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BIOL-UA 21 (96)
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Department
Biology
Course
BIOL-UA 21
Professor
Mark Siegal
Semester
Fall

Description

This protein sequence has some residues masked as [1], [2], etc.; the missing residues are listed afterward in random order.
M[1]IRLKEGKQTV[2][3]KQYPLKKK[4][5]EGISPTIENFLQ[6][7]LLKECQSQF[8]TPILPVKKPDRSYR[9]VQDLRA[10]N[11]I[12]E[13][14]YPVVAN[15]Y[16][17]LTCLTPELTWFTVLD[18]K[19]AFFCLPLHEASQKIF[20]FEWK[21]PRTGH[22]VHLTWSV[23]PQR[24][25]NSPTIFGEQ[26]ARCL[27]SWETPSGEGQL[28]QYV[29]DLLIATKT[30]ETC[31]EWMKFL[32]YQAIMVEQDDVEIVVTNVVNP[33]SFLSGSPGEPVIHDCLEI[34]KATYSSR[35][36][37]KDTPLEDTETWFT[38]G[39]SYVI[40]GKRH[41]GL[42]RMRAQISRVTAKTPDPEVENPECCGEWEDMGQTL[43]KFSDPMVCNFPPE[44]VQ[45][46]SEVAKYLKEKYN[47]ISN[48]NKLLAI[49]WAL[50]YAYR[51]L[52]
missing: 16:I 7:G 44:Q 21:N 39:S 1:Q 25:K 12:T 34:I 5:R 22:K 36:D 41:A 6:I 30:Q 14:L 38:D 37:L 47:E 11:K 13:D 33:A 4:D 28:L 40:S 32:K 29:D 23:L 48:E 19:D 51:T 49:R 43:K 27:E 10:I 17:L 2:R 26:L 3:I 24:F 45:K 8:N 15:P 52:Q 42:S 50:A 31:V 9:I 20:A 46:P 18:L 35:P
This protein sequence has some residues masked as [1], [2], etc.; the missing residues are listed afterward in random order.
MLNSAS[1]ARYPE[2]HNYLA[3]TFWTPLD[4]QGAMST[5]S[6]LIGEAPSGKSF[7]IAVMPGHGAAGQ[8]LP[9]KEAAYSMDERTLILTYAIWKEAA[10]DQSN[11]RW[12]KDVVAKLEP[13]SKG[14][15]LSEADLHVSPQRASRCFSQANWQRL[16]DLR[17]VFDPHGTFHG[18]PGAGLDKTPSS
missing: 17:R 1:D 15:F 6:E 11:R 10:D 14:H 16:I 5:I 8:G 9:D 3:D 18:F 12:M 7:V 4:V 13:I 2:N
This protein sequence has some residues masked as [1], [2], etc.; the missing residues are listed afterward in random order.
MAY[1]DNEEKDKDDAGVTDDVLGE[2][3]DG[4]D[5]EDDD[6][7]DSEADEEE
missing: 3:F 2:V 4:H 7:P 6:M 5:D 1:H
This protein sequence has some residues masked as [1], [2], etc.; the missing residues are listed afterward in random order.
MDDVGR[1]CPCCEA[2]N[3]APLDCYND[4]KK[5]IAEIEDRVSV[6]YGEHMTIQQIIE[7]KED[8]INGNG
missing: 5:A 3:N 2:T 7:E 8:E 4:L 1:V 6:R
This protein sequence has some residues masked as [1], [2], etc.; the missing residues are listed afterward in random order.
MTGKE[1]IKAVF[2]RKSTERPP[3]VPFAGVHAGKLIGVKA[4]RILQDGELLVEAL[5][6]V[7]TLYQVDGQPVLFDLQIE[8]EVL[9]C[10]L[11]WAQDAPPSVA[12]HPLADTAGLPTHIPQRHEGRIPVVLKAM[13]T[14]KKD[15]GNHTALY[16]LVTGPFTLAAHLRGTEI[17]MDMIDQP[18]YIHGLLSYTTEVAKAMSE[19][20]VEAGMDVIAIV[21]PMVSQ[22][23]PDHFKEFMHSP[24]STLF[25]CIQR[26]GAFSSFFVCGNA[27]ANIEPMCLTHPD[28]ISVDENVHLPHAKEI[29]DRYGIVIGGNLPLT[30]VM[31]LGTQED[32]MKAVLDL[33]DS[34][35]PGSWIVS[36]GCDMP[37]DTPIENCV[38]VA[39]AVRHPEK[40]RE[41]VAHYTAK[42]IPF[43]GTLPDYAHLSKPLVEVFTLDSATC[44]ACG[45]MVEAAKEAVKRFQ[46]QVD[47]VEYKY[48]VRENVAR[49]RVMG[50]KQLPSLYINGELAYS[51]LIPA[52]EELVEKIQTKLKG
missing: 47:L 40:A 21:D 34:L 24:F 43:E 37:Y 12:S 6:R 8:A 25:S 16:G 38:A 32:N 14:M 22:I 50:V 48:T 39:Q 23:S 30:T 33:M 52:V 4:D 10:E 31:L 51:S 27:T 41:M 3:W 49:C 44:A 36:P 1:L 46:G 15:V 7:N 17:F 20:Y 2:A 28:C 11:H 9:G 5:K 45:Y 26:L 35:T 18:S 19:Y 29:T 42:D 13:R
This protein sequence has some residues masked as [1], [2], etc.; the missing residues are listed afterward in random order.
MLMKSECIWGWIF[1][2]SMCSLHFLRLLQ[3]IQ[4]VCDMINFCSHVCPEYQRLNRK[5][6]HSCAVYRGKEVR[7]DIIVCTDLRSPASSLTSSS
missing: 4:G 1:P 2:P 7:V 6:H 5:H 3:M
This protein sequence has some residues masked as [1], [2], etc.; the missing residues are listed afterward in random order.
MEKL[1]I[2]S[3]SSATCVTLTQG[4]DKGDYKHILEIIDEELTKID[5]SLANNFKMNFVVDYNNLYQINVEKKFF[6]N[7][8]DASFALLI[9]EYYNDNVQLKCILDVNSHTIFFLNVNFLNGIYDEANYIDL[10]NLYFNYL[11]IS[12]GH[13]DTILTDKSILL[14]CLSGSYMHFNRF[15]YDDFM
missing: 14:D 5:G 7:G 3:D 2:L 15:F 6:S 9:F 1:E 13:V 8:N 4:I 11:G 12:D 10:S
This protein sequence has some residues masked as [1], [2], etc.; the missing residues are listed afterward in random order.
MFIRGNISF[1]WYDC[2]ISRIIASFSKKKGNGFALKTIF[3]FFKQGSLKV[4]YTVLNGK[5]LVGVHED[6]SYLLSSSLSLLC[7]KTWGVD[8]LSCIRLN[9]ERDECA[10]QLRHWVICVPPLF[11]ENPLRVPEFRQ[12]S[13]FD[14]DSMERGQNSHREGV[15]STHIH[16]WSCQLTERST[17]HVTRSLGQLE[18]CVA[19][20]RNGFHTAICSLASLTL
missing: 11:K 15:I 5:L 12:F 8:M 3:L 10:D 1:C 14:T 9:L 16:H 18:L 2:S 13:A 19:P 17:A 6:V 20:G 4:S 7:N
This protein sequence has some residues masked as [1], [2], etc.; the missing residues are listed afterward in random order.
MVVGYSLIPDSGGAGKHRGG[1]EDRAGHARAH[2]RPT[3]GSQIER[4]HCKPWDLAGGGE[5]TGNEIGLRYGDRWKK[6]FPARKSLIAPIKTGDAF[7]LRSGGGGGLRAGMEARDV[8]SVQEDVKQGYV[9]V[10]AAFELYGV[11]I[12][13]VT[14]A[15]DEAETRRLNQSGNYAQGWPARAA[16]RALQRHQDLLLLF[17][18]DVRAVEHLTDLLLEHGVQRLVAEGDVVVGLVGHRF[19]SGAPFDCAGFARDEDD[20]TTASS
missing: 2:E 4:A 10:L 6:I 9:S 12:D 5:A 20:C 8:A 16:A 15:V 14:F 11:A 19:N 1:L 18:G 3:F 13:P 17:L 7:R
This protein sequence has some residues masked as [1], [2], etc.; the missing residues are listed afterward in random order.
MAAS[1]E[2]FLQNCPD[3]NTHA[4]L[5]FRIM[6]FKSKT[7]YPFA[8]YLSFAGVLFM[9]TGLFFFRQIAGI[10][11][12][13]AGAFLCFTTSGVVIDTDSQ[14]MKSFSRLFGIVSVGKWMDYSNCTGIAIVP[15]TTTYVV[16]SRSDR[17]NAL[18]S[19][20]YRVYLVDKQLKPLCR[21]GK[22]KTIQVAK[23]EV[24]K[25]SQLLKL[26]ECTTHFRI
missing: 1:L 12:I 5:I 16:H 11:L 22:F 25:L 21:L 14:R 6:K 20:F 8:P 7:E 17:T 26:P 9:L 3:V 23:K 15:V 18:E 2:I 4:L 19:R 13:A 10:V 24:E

Chapter 1 9/4/2013 6:37:00 AM Office hours: Monday, 3:00pm-4:00pm, 12 Waverly Place Room 306 The relationship between structure and function is crucial when understanding biology. Each cell type is specialized to do a particular job.  Red blood cells don’t have a nucleus.  Microvilli have a particular function for nutrient uptake All these different human cell types come from the coming together of two different kind of cells (egg and sperm) How do cells know where they are?  They listen to each other and their external environment (they send and respond to signals)  All cells are aware of where they are in the body There will be a protein that is responsible for receiving a signal from the outside and sending it to the cell via other proteins This signaling process is very coordinated between several proteins depending on the signal. There are layers of complexity This is called the signaling cascade (signaling transduction) Prokaryotes and eukaryotes (prokaryotes consist of anything that are not eukaryotes)  Organisms of our daily experience are only the surface of the organisms that are in biology o Enormous tree of life that has organisms we don’t even think about Prokaryotic cells  Consists of a nucleoid, inner membrane, outer membrane, and cell wall o Nucleoid is the genetic material (DNA) that is loosely organized in the middle of the cell o Double membrane system Eukaryotic cell  Consists of nucleus, golgi vesicles, lysosome, mitochondrion, and endoplasmic reticulum o Cytoplasm is far more complicated o Nucleus has the genetic material that is organized in the cell  Not uniform – it has structure Molecular and cell biology spans a huge size range  Nanometers to meters (10^-10 to 10^4)  A typical cell is around 10 microns o Protein molecules are much smaller (around ten nanometers)  270 million proteins inside of every cell  All diseases can be linked to the change in one genome for example sickle cell disease = base change in the DNA  a single change in an amino acid in a protein  different shape in a hemoglobin molecules  a very different shape in red blood cells  sickle cell diseases  The number of copies of DNA per cell (in our bodies that’s two. In some prokaryotes, that’s one) is a vast range of molecule numbers as well  Each of our cells have 6 feet of DNA. Multiply that by ten trillion cells.  Proteins are in extraordinarily high numbers two  Many copies of hemoglobin per red blood cell (we are basically a hemoglobin factory)  We need exquisitely sensitive methods for detecting particular proteins/molecules inside proteins  We need something super specific Biological molecules differ in size, shape, and function  The difference between a hemoglobin protein, insulin protein, enzymes, etc. has to do with the structure of their cells  Model organisms – organisms that are used for experiments all over the world o Biology has a certain kind of universality o Mice, fruit flies, viruses  There are commonalities between species  Example: a gene in flies that has to do with eye development (if you remove the gene, there is no eye). Remove this gene in humans, and we get amoridia (less of an eye in a human). Vast span of time – we’ve had a short flash of time compared to all the diversity in Earth The rise of non-model organisms  Now, people are directly studying organisms they are interested in  Increasing number of diverse species using sophisticated molecular- genetic, cell-biological, and genetic material  Chapter 2 9/4/2013 6:37:00 AM All activities in the cell happen simultaneously and must be coordinated.  Imagine that the cell is like a city.  Understand the government of the cell. The job of the cell is basically done by proteins – they are made in the cytoplasm (transportation issue)  Information is in the nucleus but the job is done by those made in the cytoplasm Central dogma here: DNA -> mRNA -> Protein  DNA makes messenger RNA, which makes Protein o All of your cells have the exact same DNA.  Cells are not different because they have different DNA – they are different in how they use the DNA they have. Difference between Molecular Biology and Biochemistry: both care about the chemistry of life. While biochemistry focuses on the reduction of science (focused on actual activities of molecules based on chemical properties). In MCB, we set this aside and focus on the information these molecules contain. We emphasize information. Proteins, nucleic acids, and polysaccharides – the most important macromolecules.  Phospholipids – make the outside of the cell  Monosaccharides Phospholipids and monosaccharides are excluded from the central dogma Chemical building blocks  Think about DNA and small molecule subunits. The macromolecules we care about (DNA, RNA, protein) are made of simple building blocks put together in long strings. The small molecule subunits of DNA are called nucleotides and the process of making DNA is the process of assembling these nucleotides one after one. DNA nucleotides – purine/pyramidine + five carbon sugar (deoxyribose) + phosphate  Deoxyribose has a Hydrogen in place of OH (ribose contains two OHs) Adenine + Guanine + Thymine + Cytosine in DNA. In RNA it is the same thing except you will have Uracil instead of Thymine. Purines – adenine and guanine (two rings) Pyramidines – Uracil, Thymine, Cytosine (one ring) Pyramidines pair up with purines The way DNA/RNA is made into a long polymer is when the phosphate end connects to the carbon of the previous phase (beginning the 5’ and 3’ ends) Always add new bases to the 3’ end of the molecule. You must specify which side the 5’ and 3’ end. Chemical Bond Energy  nucleotide triphosphates carry nuclear energy in them so they have high energy bonds. When you break these bonds, you get energy that powers polymerization of DNA/RNA in the cell. (ADP + Pi + Energy)  Adenosine Triphosphate is the most important energy currency in the cell. ATP means energy. o It is the energy currency but also the A that gets incorporated into DNA/RNA Nucleic acid polymerization is powered by NTPs.  Read from 5’  3’ when reading DNA  When you polymerize DNA from the template, directionality matters.  C and G forms three hydrogen bonds; A and U forms two hydrogen bonds  Pyrophosphatase converts two phosphate molecules linked together to two.  The phase where you release pyrophosphate is energetically favorable. Chemical equilibrium  forward and reverse rates balance at equilibrium.  Many reactions do run in both directions, but their rates are different. As products are formed, some of them will convert back to reactants. There will be a point where the number of products formed will equal the number of reactants that form from products. At this point, the rates are equal. o The reaction does not stop here. It keeps going, the rates are just equal. o A rate constant is not the same as a reaction rate. A rate constant describes the rate given the concentration of reactant (represent the speed at which the reaction will occur). The rate constant is high, the highest number of reactants will convert to products.  Reaction rates change. But a rate constant does not.  After the reactants are first mixed, the rate of the reverse reaction slowly increases while the rate of the forward reaction slowly decreases until chemical equilibrium is reached and the two rates are equal. o A useful way to summarize a reaction is through the equilibrium constant (Keq).  K(eq) = Kf/Kr (the forward constant/reverse constant).  If Kf is three times larger than Kr then you will have three times as much product than reactants in the reaction.  Cellular reactions are at a steady state, not equilibrium. o Test tube equilibrium concentrations o Intracellular steady-state concentrations. o There is a system/network of reactions that is happening. o Not every cell is in equilibrium – they could be at a steady state where concentrations don’t change.  DNA/RNA polymerization o Polymer + NTP > polymer + PPi 2Pi  This creates energy  By converting polymer + PPi into something else, you’re siphoning away the products of Polymer + NTP. In this case, the reverse reaction becomes much less likely. This adds an extra layer of security. The reaction will keep going forward instead of in reverse. Molecular complementarity  two different molecules fit together  Allows a complexity of function when you bring two or more things together like this  What makes it so that two proteins have an affinity for each other? o Shape – the shapes complement one another o Weak interactions that draw them together as opposed to repelling them  Covalent bonds, interactions, etc.  Ionic bonds – electrons are being exchanged  In proteins a part of the molecule will have a negative charge on it, and the other will have a positive charge. This causes them to be drawn together.  Hydrogen bond – weaker, longer than covalent bonds. But if you add them up together, you get a relatively strong bond.  Partial positive charge and partial negative charge  Hydrophobic effect – charged molecules dissolve easily in water. This is because water is a dipole (It has a little excess of negative and positive charge). In an aqueous environment, charge matters. o Methyl groups have no charge and don’t interact well with water so it separates from water o Protein does not separate from water, which is good. o Proteins form when hydrophobic residues go to the center of the protein (by bonding together)  van der Waals interaction – when you put two atoms really close together, the electrons start to perturb one another, which causes transient dipoles. One will become positively charged, the other will be negatively charged, and will eventually start to attract one another.  What happens if you have a mutation that changed the amino acid sequence of a protein? o The mutation can cause the stable complex to be less stable Hydrogen bonds create the double helix  GC pairs form three hydrogen bonds, AT pairs form 2.  Therefore the more GC pairs you have, the stronger the DNA will be (because there will be more triple bonds) o If you put a strong strand of DNA pairs in an aqueous solution, you would need a higher temperature to break these strands apart. o There are organisms that live in very hot environments (they tend to have more GC base pairs).  In order to keep these base pairs, you need to have more hydrogen bonds.  DNA strands are antiparallel  DNA is not evenly spaced – major groove and minor groove (the spaces between each helix is different) o DNA spins about once every 1.2 bases Recitation 9/10/13 9/4/2013 6:37:00 AM Study Question: The following sequence comprises one strand of a DNA double helix. What is the sequence of it’s paired strand?  AATGCTAGCTACGACTAC  Answer: Read in 5’3’ direction. So it has to be the opposite way. GTAGTCGTAGCTAGCATT How many turns of the helix will this DNA turn?  Around 2 Lecture prompt question  Nucleoside analogs serve what function in synthetic biology? o What is a nucleoside? o What is a nucleoside analog? o Functions?  A nucleoside is a nucleotide without the phosphates (a nucleoside is just the sugar and the base).  A nucleoside analog would be something that is similar to the nucleoside but not exactly the same (a nucleoside with a different base?) Nucleic Acids & Origin of Life (based on reading) What is life? Being able to reproduce and having cells How is a cell important to life? (Why is it the building block of life?)  A cell contains DNA and is the basic building block of life.  What is the paradox of cellular life? o It takes proteins and DNA to make more proteins. This paradox would disappear if molecules didn’t need proteins at all.  Earliest forms of life may have been able to get by without proteins, using their DNA (or close relative RNA) as catalysts to reproduce How were the first organic molecules synthesized?  Stanley Miller in his 1953 experiment, a laboratory simulation demonstrating that environmental conditions on the lifeless, primordial Earth  Spontaneous synthesis of some organic molecules with electrical discharges (simulated lightning as reactions in a primitive atmosphere of H2O, H2, NH3, and CH4 How did the first complex organic molecules form?  In a warm alkaline (basic) solution  Nucleobases can form spontaneously  Sugars are easy to assemble in those situations – the problem is finding the right sugar (ribose for RNA and deoxyribose for DNA).  Ribose can form from two simple